Nikon is a name you can trust when it comes to purchasing a standalone camera. Although many are well-catered for by their smartphone, Nikon really knows what its doing when it comes to serious photography, having been locked in a fierce battle with its rival Canon for more than 100 years.
If you’ve set your sights on a Nikon, but you’re not sure which model you should go for you, then our guide is designed to help you make the choice. We’ll identify the best camera for a range of different users, with the hope that at least one matches up to your situation.
What kind of cameras do Nikon sell?
Over recent years, most of the heritage brands have streamlined their ranges, thanks to the onslaught of the increasingly more capable smartphone. So while you’ll find a good set of different DSLRs and compact system cameras in Nikon’s line-up, there’s far fewer compact cameras than you might once have found.
That’s OK though, because where Nikon excels is with interchangeable lens cameras. It’s a company which is founded on the principles of excellent photography, and it has something to offer anybody who wants to get a little bit more serious than their smartphone currently allows.
The current line-up includes a few compact cameras, one of which we mention in this guide - the Nikon Coolpix A1000. This gives you a huge focal length range, all while slipping neatly in your pocket - it could be a good option for travellers. If you really want to go big on zoom, there’s also the Nikon P1000 bridge camera, which gives you a huge 125x lens - you can even shoot the moon with it.
For those who have their sights set on interchangeable lens cameras, there’s two different options to consider now. There’s the classic DSLR, with options ranging from the very beginner friendly D3500, all the way up to the serious expert-level D5. In between, you’ll find great all-rounders in the shape of the D500 and the D7500, while the D850 is superb in just about every situation.
If you’re looking towards more modern ways of doing things, then compact system cameras, or mirrorless options, will likely grab your attention. After a relatively unsuccessful foray into the technology with the “1” system a few years ago, which used small one-inch sensors, Nikon finally went the whole hog with a full-frame mirrorless duo in 2018. The Z7 is quite possibly the best camera currently on the market, while the Z6 offers you a heck of a lot for the price.
One area where Nikon currently falls down is in the “premium compact” arena. It doesn’t offer any one-inch compact cameras like you’ll see from Canon, Sony and Panasonic. That’s a bit of a shame, but you could argue that it leaves them free to concentrate on its other products.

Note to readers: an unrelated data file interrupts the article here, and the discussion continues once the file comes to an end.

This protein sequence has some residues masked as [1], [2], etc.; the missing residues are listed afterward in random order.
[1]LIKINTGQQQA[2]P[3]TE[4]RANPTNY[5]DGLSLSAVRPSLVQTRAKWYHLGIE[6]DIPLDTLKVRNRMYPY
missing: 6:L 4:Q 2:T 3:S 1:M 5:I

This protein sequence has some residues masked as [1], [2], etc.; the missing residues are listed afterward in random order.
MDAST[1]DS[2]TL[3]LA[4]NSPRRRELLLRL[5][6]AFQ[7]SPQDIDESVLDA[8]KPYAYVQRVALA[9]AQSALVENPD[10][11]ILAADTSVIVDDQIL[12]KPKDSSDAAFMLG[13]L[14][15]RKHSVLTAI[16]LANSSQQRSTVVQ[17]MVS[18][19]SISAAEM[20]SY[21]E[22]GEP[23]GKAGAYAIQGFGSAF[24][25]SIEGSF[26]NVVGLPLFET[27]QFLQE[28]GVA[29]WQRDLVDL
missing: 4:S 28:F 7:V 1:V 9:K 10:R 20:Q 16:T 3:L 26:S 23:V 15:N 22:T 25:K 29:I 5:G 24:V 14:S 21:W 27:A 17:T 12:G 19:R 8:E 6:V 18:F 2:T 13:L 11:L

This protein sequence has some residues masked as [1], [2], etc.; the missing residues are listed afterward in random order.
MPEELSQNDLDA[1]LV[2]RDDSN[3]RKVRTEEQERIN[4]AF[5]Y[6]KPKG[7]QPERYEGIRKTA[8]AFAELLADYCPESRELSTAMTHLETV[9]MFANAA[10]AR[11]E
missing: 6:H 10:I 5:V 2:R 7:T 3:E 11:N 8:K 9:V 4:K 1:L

How to buy the best Nikon camera
Once you’re sure that Nikon is the brand for you, the next thing to think about is what kind of photographer you are, and therefore what kind of camera you need.
One of the most obvious reasons why people start thinking about buying a camera is because they’ve got a big trip or holiday coming up. Several options make sense for a travel camera, including the long-zoom lenses of the A1000 and the P1000. You might also think that a camera like the Nikon Z6 makes a lot of sense, since it’s so much smaller and lighter than a DSLR - we’d highly recommend it for travellers.
If you’re making your first steps into “proper” or “serious” photography, but you don’t want to commit too much cash yet, an entry-level DSLR is a fantastic place to start. We like the Nikon D3500 thanks to its very intuitive guide mode which teaches you how the camera works as you use it - what more could a newbie want?
Perhaps you’re a bit further along your journey and want something which is suitable for shooting in a range of different conditions. The Nikon D500 is a fantastic top-end APS-C DSLR with a host of exciting features that should match pretty much every scenario you can throw at it. The Nikon D7500 is another good option in this area, too.
Finally, if you’re a pro and you want the best of the best, there’s the Nikon D850 or perhaps even the Nikon D5. The Nikon Z7 is also a superb choice for professionals, but is backed up by fewer native lenses (for now) - you can use existing Nikon DSLR lenses via an adapter though.
Let’s have a look at some of the best Nikon cameras which are available to buy in 2019.
Announced at the same time as its sibling, the Z6, the Z7 has gone on to prove very popular. In fact, we’d go so far as to say it’s one of the best cameras currently on the market - of any kind.
Although on the pricey side, you really do get a lot of bang for your buck with the Z7. There’s a very high resolution full-frame sensor, inside a body which is a joy to use. A stunning high-resolution viewfinder is joined by a tilting touch-sensitive screen, and most importantly, image quality is fantastic.
There are some downsides - buying this will still mark your card as an early adopter. That means the native lens range is still relatively limited, while this being mirrorless means battery technology still lags a little behind DSLRs - at least USB charging is available though. A single XQD card slot will also be off-putting to some, too.